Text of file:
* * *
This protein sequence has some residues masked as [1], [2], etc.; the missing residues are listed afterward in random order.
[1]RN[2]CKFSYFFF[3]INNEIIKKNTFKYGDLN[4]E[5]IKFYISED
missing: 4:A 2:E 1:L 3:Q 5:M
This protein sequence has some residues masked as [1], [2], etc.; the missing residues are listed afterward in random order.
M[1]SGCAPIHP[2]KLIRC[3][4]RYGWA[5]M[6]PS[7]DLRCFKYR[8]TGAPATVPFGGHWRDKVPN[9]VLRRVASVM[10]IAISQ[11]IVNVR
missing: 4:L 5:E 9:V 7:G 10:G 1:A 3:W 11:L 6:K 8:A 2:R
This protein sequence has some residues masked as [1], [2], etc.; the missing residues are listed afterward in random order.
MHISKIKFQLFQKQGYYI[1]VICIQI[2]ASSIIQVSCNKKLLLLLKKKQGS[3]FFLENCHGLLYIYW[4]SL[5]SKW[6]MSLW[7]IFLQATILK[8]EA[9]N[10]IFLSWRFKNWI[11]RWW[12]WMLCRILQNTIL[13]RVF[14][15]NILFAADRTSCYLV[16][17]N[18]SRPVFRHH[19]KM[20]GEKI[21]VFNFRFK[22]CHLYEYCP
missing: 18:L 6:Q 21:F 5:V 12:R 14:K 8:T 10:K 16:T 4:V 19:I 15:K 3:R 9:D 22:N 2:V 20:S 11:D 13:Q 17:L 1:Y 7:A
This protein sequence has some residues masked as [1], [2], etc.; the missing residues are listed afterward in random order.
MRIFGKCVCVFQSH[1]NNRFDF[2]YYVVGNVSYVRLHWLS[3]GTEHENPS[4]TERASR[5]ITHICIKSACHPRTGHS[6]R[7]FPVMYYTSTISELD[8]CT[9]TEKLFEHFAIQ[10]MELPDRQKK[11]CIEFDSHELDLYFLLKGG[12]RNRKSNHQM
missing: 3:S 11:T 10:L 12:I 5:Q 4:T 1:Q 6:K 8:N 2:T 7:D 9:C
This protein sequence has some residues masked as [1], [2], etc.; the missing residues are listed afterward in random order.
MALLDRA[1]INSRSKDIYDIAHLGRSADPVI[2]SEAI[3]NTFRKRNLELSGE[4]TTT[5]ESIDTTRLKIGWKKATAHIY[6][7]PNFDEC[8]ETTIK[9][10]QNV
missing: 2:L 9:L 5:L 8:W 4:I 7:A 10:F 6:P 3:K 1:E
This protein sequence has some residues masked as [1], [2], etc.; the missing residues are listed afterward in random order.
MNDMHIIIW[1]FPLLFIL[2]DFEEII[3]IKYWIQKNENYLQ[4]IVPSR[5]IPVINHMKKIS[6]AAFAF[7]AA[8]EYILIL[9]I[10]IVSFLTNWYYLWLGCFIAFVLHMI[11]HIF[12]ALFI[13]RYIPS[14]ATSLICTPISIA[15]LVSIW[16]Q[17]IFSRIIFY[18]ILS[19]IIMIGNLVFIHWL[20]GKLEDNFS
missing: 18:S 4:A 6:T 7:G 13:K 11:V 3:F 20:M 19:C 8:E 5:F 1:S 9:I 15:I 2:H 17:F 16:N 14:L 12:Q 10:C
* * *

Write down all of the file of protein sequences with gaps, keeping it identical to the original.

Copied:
This protein sequence has some residues masked as [1], [2], etc.; the missing residues are listed afterward in random order.
[1]RN[2]CKFSYFFF[3]INNEIIKKNTFKYGDLN[4]E[5]IKFYISED
missing: 4:A 2:E 1:L 3:Q 5:M
This protein sequence has some residues masked as [1], [2], etc.; the missing residues are listed afterward in random order.
M[1]SGCAPIHP[2]KLIRC[3][4]RYGWA[5]M[6]PS[7]DLRCFKYR[8]TGAPATVPFGGHWRDKVPN[9]VLRRVASVM[10]IAISQ[11]IVNVR
missing: 4:L 5:E 9:V 7:G 10:G 1:A 3:W 11:L 6:K 8:A 2:R
This protein sequence has some residues masked as [1], [2], etc.; the missing residues are listed afterward in random order.
MHISKIKFQLFQKQGYYI[1]VICIQI[2]ASSIIQVSCNKKLLLLLKKKQGS[3]FFLENCHGLLYIYW[4]SL[5]SKW[6]MSLW[7]IFLQATILK[8]EA[9]N[10]IFLSWRFKNWI[11]RWW[12]WMLCRILQNTIL[13]RVF[14][15]NILFAADRTSCYLV[16][17]N[18]SRPVFRHH[19]KM[20]GEKI[21]VFNFRFK[22]CHLYEYCP
missing: 18:L 6:Q 21:F 5:V 12:R 14:K 8:T 10:K 16:T 4:V 19:I 15:K 3:R 9:D 22:N 2:V 20:S 11:D 13:Q 17:L 1:Y 7:A
This protein sequence has some residues masked as [1], [2], etc.; the missing residues are listed afterward in random order.
MRIFGKCVCVFQSH[1]NNRFDF[2]YYVVGNVSYVRLHWLS[3]GTEHENPS[4]TERASR[5]ITHICIKSACHPRTGHS[6]R[7]FPVMYYTSTISELD[8]CT[9]TEKLFEHFAIQ[10]MELPDRQKK[11]CIEFDSHELDLYFLLKGG[12]RNRKSNHQM
missing: 3:S 11:T 10:L 12:I 5:Q 4:T 1:Q 6:K 8:N 2:T 7:D 9:C
This protein sequence has some residues masked as [1], [2], etc.; the missing residues are listed afterward in random order.
MALLDRA[1]INSRSKDIYDIAHLGRSADPVI[2]SEAI[3]NTFRKRNLELSGE[4]TTT[5]ESIDTTRLKIGWKKATAHIY[6][7]PNFDEC[8]ETTIK[9][10]QNV
missing: 2:L 9:L 5:L 8:W 4:I 7:A 10:F 6:P 3:K 1:E
This protein sequence has some residues masked as [1], [2], etc.; the missing residues are listed afterward in random order.
MNDMHIIIW[1]FPLLFIL[2]DFEEII[3]IKYWIQKNENYLQ[4]IVPSR[5]IPVINHMKKIS[6]AAFAF[7]AA[8]EYILIL[9]I[10]IVSFLTNWYYLWLGCFIAFVLHMI[11]HIF[12]ALFI[13]RYIPS[14]ATSLICTPISIA[15]LVSIW[16]Q[17]IFSRIIFY[18]ILS[19]IIMIGNLVFIHWL[20]GKLEDNFS
missing: 18:S 4:A 6:T 7:G 13:K 11:V 3:F 20:M 19:C 8:E 5:F 1:S 9:I 15:I 2:H 17:F 16:N 14:L 12:Q 10:C